Despite it having been described at the time as 'being a war to end all wars', before the end of 1939, Great Britain was at war again in Europe against the forces of Adolf Hitler in Germany. Since then, there has been numerous and continuous conflict around the world. Indeed; I often wonder if the world and its leaders really took on board the lessons of the 'First World War'.
As a nation, after the 'First World War', we vowed never to forget the bravery of all soldiers and wartime personnel who died in the conflict each 11th November on the 11th hour by a one minute silence across the nation, along with laying wreaths at cenotaphs and the wearing of the Royal British Legion remembrance poppy.
The remembrance poppy is an artificial flower that has been used since 1921 to commemorate military personnel who have died in all wars. It represents a common or field poppy, Papaver rhoeas. Inspired by the World War I poem 'In Flanders Fields', and promoted by Moina Michael, they were first adopted by the American Legion to commemorate American soldiers killed in that war. They were then adopted by military veterans' groups in parts of the British Empire. Today, they are mostly used in the United Kingdom, Canada, Australia and New Zealand, to commemorate their servicemen and women killed in all conflicts.
I was 'a war baby of the 'Second World War' and was reared with a tremendous pride and undying respect for all of those soldiers and civilians killed in the World wars of 1914-18 and 1939-45. Like millions of others, my mother's favourite singer was the 'Forces Sweetheart', Vera Lynn. Mum would have been immensely proud to have known that years after her death that her oldest child (me), would become good friends with Vera.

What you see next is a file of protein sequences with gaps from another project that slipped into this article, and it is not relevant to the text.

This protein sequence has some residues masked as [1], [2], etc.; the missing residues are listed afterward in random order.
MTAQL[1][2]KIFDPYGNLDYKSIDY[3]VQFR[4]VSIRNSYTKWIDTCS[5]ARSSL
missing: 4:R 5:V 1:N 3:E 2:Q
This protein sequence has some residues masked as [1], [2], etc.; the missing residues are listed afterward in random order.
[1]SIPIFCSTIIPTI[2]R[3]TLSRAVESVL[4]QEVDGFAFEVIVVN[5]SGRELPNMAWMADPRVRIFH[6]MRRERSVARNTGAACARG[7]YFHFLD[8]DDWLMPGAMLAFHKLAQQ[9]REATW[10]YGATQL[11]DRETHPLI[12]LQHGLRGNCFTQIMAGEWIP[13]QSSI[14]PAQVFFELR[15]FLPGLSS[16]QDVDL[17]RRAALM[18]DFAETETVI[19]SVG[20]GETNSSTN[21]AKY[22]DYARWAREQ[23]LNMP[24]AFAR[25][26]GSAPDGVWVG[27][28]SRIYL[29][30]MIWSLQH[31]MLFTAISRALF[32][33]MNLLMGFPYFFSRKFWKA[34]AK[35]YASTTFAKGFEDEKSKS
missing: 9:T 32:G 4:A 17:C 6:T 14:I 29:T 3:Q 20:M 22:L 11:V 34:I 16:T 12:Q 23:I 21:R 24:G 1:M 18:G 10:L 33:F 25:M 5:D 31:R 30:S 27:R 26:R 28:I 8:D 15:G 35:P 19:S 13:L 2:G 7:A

When I was growing up after the 'Second World War years', my mother would often listen to Vera Lynn on the radio. Whenever 'The White Cliffs of Dover' came on, I would always ask her about a couple of lines in the song that mentioned a boy called, Jimmy'. "Mum, who's this 'Jimmy' she's singing about?" Mum would reply, "He's you, Billy Forde. He's every boy who lived through the war years!" I've never forgotten that question and answer, and I've never forgotten how mum often changed the name from 'Jimmy' to 'Billy' whenever she sang along with the 'Force's Sweetheart' and I was nearby.
Throughout the world, every country has a particular landmark for its famous city or boundary that informs the traveller they are entering a particular place and tells the native they are 'coming home'. It may be emblematic of either entering a city or a country. For example, in New York, it is the 'Statue of Liberty', in Rio de Janeiro, Brazil, it is 'Christ the Redeemer', an Art Deco statue of Jesus Christ, in Paris, it is the Eifel Tower. In Egypt, it is the Pyramids, and in England, it is the 'White Cliffs of Dover'.
Whenever our soldiers fought across the English Channel during the first two World Wars and thought of coming back home, it was the chalky 'White Cliffs of Dover' they first saw in their mind's eye. 'We shall not forget either them or what they fought for.' Love and peace. Bill xxx